Rachel, why is that a concern?

I’m based in The Netherlands but still need to provide the option to pay for my product in various currencies. It is a bit of extra work, and of course there’s the slight uncertainty of the exchange rates, but it’s not that annoying.

I think it will be pretty disastrous for the UK economy if we do pull out of the EU plus issues of travel. Being based elsewhere before that happens may be advantageous.

I really like Columbus, Ohio. We have a great crunchy art / creative scene. Excellent local food/food truck movement and craft beer & music scene. We have really big retail brands (Limited, Abercrombe) and a number of interactive agencies (Ie lots of freelance work)

Startup scene is strong. Two startup weekends a year and various tech and startup meetups every month. Also a number of bootstrappers on this forum are here (myself, @andyjohnson, @alexford, @ryanbattles).

If anybody is in cbus drop me a line anytime and let’s meetup!

I moved from Holland (Amsterdam) about a year ago and traded it for Brisbane, Australia. Cost of living in both places is pretty high, although not as much as London, where I’ve lived for about a year or so.

As a place to be though, both are also really good places to be as start ups. Especially with Brisbane I’ve been quite surprised how many meetups and conferences take place here, given that it’s pretty isolated. Both cities are also super laid back: there are heaps of ambitious people doing crazy stuff, but there is way less of a rat race feeling, something that I did experience living in London (and visiting NYC). People’s main priority is living a happy, mostly stress free life, instead of working 80 hour weeks.

So maybe not the places to save up tons of money, but definitely places to start something new without killing yourself.

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In my opinion where you live depends on what your bootstrapped business(es) focus on. For example the founders of Zapier lived near me (Missouri) but they moved to San Francisco. It makes sense for them to do that because they integrate with the APIs of all the popular companies who have offices in San Francisco.

However for me living in a cheaper place is an advantage. It doesn’t matter where I am while I work on PyroCMS and a second project that I’m working on (not publicly named yet) will focus on clients all over the US.

Look at your location as business overhead:

  • do you need to partner with other businesses that have offices in a certain location?
  • do you need to be in a city that has a particular knowledge base?
  • is it worth paying for a more expensive house and office just to be there?

For 10 years I lived and worked on the CA coast. It was very expensive. Homes in Ventura (where I lived) ranged from $300K to $600K (remember, this is in the late 90s and very early 00s) and homes in Santa Barbara (where I worked) ranged from…well, hell, $400K would barely get you a teardown. A proper 3-bedroom family home in a decent neighborhood wasn’t happening for less than $800K.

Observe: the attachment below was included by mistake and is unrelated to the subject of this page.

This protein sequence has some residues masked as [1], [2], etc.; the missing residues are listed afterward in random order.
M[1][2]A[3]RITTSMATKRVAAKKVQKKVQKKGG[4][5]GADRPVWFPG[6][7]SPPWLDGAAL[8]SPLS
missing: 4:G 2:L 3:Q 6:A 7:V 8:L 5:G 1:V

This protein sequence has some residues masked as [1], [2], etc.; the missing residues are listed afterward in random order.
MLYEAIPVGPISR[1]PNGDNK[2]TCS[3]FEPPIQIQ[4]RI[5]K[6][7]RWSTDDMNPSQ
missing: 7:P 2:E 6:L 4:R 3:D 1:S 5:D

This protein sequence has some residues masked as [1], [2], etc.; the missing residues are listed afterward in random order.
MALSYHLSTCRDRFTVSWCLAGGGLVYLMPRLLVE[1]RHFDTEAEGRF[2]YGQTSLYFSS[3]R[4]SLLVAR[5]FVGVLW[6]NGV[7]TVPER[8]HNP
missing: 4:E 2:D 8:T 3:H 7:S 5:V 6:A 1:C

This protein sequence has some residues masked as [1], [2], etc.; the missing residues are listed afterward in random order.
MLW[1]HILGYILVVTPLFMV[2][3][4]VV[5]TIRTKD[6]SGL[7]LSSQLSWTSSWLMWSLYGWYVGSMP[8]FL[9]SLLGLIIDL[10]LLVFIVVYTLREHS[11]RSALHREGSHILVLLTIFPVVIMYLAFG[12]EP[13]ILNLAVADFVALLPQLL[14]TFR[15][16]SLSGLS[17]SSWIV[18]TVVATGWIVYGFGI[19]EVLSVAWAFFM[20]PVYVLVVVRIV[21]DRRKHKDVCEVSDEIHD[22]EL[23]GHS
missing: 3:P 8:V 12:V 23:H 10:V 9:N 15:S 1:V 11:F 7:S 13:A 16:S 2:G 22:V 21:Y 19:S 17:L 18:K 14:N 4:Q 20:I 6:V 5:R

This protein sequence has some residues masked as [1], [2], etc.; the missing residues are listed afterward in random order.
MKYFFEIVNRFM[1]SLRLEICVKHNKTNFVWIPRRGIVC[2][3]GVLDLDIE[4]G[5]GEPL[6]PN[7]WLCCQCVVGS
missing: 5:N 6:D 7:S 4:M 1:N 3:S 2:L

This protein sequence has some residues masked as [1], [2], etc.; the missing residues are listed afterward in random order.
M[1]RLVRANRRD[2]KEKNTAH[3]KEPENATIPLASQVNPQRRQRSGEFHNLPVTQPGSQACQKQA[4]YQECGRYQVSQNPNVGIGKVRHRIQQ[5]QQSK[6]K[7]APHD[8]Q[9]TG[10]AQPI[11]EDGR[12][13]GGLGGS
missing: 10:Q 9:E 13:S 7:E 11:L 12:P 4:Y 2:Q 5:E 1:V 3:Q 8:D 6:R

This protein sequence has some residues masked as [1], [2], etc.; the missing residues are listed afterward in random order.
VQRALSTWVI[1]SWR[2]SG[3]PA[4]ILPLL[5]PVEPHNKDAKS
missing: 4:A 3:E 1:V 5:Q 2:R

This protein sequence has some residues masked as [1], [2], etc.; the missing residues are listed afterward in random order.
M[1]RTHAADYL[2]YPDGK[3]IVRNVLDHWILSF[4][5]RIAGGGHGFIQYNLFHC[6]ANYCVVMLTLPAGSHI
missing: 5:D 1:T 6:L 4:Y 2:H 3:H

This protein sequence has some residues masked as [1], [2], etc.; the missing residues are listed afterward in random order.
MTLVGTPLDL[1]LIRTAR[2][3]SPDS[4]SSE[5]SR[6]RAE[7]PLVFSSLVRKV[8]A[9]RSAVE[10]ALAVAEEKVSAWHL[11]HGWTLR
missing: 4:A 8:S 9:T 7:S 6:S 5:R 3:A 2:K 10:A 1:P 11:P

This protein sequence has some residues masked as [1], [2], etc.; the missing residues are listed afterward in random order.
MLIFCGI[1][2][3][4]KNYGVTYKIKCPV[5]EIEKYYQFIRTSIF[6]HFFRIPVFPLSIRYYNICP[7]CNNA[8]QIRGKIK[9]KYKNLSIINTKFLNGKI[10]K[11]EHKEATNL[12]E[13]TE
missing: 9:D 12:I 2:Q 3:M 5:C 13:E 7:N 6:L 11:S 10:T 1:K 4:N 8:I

Can you imagine waking up one morning and realizing that despite not living in NYC or San Francisco, you owed three-quarters-of-a-million dollars on a 3-bedroom suburb starter home?

Yeah, me neither. So we started looking around for affordable places to live on a developer’s salary (about $80K at the time).

We ended up in the heart of Central California’s farming belt. I never even knew that CA had a farming belt, or that it supplied massive amounts of food for the rest of the country. The home prices were much better (about $150K for the same kind of home that was $350K - $800K on the coast), but there have been tradeoffs.

  1. Local talent. I’m close to Fresno, which has a decent talent pool, but it’s nothing like living in LA/San Jose/San Francisco/NYC/Austin/etc.
  2. The market for consulting work is soft, because a lot of businesses here are behind the times and simply don’t consume freelance type technical or creative work.
  3. Culture shock. Oh my God, the culture shock. I’ve been here for 10 years and I still don’t feel like I fit in.

Now, on to the good stuff.

  1. The local talent issue has been a boon for me in the end, because it opened me up to remote work to a greater degree. Once I had projects to do and I needed talent, going remote was kind of my only choice. Ultimately this helped to push me into the 21st century to a greater degree than otherwise. Bootstrapping is all about finding affordable remote talent.

  2. It’s cheap here! Having a hard time transitioning from consulting to product (ahem)? Having a slow start getting customers on your Saas app? Barely at ramen profitability levels? No problem. This is one of the most affordable areas to live in CA, a fact that saved my bacon numerous times when I lost my job and was struggling to make up the income with consulting work. Living cheap is good for bootstrapping stuff.

  3. It’s outside the bubble. You know what I’m talking about. If you live in San Jose and want to do a software product, there’s a 90% chance you’ll get caught up in the VC chase. How could you not? Out here, there is no VC chase. There’s just you, 500,000 people in the Fresno metro area, and a bunch of small business owners with real problems that need real solving. That’s not bad for a bootstrapper.

If I had to do it all over again, I’d probably bail on CA and move to Austin, TX. But I didn’t, and in all honesty I’m probably stuck here until my youngest goes off to college. But in retrospect, I could have had it much worse in terms of living in a place that isn’t conducive to bootstrapping a business, be it product or consulting.


@JaapRood I’m a EU national too and I have been fantasizing with moving to Australia for some time now. What kind of visa did you apply for and how long did the process take?

I started off with a Working Holiday visa, which is pretty easy to get for anyone from the EU who is under 30 (or 35…?) and lets you stay for a year and work as well. I moved for love, so I applied for a Partner Visa, which may or may not be an option for you. Especially for programming talent I haven’t seen it be too hard to get a residency visa though, there are some people here that have gone that way.

edit: to answer your original question: the working holiday visa got approved within a day or so: standard stuff. The partner visa is a whole other story, but luckily, because I was already in Australia while I applied for it, I got a bridging visa that allowed me to stay while waiting for a decision. Those generally take 6-9 months.

I’m currently in Paris. The city is beautiful, and the tech scene is vibrant. You can go to tech meetups every week if you are so inclined.

The big downside is that the cost of renting/buying is very high. Especially when compared with local salaries. I’m leaving in a couple of months, and haven’t yet decided where I’m going, so this thread is particularly relevant for me.